Four million people quit their jobs in July 2021, the year of the ‘great resignation.’ Of the 4 million, how many are unhappy with their jobs, their employers and their lives? Why you need to know the difference between the great resignation and the great escape from work.
In the context of this article, resigning is a productive, self-serving process wherein you seek self-improvement. It is an action one takes out of self-respect and a desire to evolve. A healthy resignation comes about from a coherent, calm mentality that looks forward to a deliberate future.
Escaping, however, comes from a desperate, urgent or resentful energy. It is driven by an urge to ‘get away,’ a desire to seek something better. The energy behind escaping feels more like a forcing function rather than a thoughtful, intentional plan.
Note that I am not advocating one method over another. Only you can decide what is best for your particular job situation. Without a doubt, I experienced many a great escape from work during my engineering profession. It led me to maneuvering my way through a job scavenger hunt (not fun!).
It is helpful to know which scenario applies to you for the following reason.
The Escape Cycle
More than likely, if you escape in search of something better, as opposed to a healthy resignation, you will set yourself up for another escape.
The reason is because you avoid the difficulties, the road bumps and the difficult people, thus, taking that same lack-of-skillset with you. By avoiding the situation in a great escape from work, you may feel instant relief and comfort. In the process, you close opportunities to grow and prepare yourself for future difficulties.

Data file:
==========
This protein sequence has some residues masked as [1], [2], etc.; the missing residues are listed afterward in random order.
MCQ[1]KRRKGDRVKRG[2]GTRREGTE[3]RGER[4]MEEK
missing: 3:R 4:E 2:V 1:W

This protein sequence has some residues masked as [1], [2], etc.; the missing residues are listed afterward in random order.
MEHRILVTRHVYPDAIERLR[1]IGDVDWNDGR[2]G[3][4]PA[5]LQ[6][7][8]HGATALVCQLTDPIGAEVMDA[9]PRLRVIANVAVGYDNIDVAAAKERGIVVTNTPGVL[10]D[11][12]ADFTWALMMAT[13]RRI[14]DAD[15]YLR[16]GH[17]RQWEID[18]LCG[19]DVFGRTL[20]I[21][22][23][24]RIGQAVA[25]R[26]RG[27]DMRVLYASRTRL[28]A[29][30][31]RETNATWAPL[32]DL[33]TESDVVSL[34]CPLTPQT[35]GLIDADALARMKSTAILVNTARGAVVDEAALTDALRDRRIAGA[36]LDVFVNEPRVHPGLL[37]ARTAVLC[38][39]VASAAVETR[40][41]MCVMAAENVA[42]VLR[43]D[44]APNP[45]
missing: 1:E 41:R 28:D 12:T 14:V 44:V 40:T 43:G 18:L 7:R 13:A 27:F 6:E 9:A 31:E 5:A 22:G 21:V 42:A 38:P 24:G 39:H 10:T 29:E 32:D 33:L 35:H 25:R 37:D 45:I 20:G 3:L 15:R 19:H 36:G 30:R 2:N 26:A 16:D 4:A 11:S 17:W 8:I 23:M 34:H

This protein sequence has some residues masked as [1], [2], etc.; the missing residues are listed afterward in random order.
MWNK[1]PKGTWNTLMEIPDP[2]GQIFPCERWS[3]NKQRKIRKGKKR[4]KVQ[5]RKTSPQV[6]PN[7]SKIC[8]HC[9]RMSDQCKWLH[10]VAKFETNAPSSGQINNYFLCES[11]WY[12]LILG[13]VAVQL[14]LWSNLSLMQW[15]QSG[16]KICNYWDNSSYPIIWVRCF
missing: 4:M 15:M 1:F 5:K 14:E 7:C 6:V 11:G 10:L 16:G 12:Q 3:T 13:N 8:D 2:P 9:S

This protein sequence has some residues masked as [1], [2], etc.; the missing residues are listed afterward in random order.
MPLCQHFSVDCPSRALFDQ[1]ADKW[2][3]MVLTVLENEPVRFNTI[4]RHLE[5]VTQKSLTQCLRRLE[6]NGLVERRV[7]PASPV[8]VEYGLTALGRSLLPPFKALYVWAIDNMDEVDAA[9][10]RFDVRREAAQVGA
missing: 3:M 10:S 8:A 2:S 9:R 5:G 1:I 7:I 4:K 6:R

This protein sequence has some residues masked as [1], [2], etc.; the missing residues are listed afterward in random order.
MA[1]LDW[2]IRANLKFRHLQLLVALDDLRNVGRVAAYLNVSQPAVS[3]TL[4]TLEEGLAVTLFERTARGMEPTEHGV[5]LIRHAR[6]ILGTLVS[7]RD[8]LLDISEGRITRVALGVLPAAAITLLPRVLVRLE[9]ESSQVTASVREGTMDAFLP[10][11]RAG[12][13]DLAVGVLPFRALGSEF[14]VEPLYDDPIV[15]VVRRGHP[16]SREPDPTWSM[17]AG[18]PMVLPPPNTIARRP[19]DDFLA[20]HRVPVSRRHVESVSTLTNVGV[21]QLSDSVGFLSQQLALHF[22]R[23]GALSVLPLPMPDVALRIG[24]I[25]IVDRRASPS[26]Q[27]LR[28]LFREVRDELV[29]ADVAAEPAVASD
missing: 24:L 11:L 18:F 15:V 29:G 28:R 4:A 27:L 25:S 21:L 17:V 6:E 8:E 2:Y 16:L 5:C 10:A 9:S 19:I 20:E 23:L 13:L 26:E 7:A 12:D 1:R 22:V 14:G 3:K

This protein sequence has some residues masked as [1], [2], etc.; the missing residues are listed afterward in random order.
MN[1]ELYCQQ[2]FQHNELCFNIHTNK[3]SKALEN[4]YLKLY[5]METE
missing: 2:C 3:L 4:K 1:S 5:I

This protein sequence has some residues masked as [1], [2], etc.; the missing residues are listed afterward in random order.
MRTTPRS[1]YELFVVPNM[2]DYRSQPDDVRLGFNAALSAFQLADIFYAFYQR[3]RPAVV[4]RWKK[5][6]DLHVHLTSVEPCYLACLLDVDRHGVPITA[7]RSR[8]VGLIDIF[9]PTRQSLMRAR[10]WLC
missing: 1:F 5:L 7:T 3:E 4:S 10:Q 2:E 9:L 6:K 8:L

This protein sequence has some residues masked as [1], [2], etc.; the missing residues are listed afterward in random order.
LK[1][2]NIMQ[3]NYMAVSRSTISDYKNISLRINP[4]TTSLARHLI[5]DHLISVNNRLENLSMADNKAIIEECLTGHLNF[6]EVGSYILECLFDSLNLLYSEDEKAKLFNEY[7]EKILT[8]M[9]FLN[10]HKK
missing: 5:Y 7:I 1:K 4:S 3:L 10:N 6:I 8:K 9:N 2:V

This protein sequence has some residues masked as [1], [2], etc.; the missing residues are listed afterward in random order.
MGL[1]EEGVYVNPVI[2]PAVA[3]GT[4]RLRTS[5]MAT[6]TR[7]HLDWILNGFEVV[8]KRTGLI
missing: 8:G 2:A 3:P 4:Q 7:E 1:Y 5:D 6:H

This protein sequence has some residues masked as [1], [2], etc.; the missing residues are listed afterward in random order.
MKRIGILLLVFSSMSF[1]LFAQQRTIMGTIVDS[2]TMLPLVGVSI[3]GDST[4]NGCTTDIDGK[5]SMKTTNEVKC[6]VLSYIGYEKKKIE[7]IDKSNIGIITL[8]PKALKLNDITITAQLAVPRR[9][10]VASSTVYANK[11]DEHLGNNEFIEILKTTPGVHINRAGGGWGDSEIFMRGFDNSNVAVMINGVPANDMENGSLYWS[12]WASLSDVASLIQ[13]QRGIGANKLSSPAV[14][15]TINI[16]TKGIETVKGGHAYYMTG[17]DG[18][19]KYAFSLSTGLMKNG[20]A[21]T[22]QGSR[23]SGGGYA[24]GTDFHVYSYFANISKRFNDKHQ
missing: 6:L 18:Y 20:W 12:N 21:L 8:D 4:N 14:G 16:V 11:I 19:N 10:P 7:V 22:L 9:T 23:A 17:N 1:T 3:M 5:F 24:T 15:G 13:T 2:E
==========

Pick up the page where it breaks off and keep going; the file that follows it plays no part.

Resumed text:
Running away may seem like the obvious choice, or the only choice. Yet, in doing so, you run away from yourself. Escaping a situation, in general, will not turn into a long-term solution. But hear me loud and clear: some of you may need that short-term solution now! I get it, I’ve been there!
If you choose to make a great escape from work, proceed with caution. Because next time you will be forced to decide: do I escape once more and start the cycle over … or do I do the necessary work on myself?
Again, I emphasize that one scenario is not necessarily better or worse than the other. If you feel the need to escape, recognize that it is a short-term fix.
Resigning or Escaping?
The table below offers examples of an escape mentality vs a resignation mentality. I hope it helps you understand the underlying reasons for your desire to seek other employment.
|Resign Mentality||Escape Mentality|
|“My potential in this job has been maxed out”||“I want a better career”|
|“My values do not align with my employer’s values”||“My employer is terrible or unreasonable”|
|“I gained crucial knowledge and met fabulous people in this job”||“This job is not my passion”|
|“The things I’ve learned about myself and about life are priceless”||“I deserve promotions or more compensation”|
|“Despite management imperfections, I do my best”||“Management is incompetent”|
|“I’m familiar enough with this world that I know what I’d be leaving behind”||“I don’t relate to these people or to this environment”|
|“My performance here is truly good enough for me”||“They don’t appreciate my work”|
The great escape from work is a temporary solution. If you run from something once, you will generally continue to run until the cycle is stopped.